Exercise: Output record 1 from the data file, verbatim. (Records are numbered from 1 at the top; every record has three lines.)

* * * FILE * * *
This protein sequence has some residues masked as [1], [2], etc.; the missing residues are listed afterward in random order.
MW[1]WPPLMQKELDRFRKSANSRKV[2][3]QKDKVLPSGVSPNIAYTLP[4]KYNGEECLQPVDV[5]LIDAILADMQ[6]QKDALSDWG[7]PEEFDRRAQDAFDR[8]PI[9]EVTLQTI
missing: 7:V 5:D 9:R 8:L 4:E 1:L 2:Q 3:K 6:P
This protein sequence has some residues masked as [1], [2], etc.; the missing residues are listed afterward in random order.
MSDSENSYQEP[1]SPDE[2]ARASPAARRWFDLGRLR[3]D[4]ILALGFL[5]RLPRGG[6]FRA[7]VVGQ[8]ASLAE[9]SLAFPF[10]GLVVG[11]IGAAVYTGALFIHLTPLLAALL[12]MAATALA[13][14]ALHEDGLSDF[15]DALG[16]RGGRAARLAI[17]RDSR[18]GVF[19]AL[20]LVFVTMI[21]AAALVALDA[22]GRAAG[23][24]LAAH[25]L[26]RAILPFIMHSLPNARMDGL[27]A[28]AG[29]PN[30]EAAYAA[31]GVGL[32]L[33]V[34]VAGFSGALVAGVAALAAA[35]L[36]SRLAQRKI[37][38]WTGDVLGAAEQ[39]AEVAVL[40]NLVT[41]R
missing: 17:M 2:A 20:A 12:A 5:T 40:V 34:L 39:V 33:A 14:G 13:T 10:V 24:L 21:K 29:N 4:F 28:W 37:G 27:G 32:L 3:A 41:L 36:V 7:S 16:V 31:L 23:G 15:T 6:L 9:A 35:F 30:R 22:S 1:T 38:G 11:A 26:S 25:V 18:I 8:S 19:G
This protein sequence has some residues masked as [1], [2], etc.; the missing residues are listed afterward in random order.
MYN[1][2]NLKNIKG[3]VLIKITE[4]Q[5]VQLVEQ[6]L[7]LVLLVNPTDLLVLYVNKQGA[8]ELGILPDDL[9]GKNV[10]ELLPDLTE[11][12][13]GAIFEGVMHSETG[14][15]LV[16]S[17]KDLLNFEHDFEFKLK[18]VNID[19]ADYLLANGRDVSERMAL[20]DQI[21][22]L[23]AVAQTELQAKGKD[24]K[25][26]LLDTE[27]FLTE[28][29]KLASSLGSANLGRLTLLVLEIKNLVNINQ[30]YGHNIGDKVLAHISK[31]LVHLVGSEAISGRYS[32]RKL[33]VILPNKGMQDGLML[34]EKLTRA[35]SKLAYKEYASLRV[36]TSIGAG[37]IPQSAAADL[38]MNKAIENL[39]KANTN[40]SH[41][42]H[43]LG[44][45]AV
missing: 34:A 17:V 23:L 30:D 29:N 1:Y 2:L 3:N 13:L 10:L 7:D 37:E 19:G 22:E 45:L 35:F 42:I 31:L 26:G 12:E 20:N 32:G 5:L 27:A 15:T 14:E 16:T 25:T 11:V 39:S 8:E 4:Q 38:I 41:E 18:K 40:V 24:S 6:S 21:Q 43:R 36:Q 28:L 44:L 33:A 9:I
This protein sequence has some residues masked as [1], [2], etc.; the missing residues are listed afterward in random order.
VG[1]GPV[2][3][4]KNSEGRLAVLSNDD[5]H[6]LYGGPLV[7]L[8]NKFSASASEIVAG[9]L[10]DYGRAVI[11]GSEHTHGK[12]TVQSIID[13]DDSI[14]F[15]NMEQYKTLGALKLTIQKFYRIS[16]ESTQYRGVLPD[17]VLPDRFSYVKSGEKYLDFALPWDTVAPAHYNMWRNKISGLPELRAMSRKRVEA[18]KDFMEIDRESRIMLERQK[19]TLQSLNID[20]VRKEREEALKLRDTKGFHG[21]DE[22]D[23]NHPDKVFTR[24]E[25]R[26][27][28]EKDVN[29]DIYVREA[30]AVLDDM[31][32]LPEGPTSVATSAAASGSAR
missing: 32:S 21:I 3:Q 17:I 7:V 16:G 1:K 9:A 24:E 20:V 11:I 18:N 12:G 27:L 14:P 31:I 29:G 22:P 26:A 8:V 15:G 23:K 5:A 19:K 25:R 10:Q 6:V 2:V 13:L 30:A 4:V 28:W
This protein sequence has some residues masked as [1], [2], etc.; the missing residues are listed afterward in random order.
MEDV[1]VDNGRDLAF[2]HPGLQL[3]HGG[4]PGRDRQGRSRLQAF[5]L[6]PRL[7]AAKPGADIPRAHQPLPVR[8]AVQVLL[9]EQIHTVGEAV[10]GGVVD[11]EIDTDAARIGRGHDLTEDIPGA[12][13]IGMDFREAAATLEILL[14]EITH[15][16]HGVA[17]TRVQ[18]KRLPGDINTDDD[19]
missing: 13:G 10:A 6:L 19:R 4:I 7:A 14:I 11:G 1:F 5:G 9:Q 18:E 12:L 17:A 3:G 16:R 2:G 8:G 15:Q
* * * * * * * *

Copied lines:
This protein sequence has some residues masked as [1], [2], etc.; the missing residues are listed afterward in random order.
MW[1]WPPLMQKELDRFRKSANSRKV[2][3]QKDKVLPSGVSPNIAYTLP[4]KYNGEECLQPVDV[5]LIDAILADMQ[6]QKDALSDWG[7]PEEFDRRAQDAFDR[8]PI[9]EVTLQTI
missing: 7:V 5:D 9:R 8:L 4:E 1:L 2:Q 3:K 6:P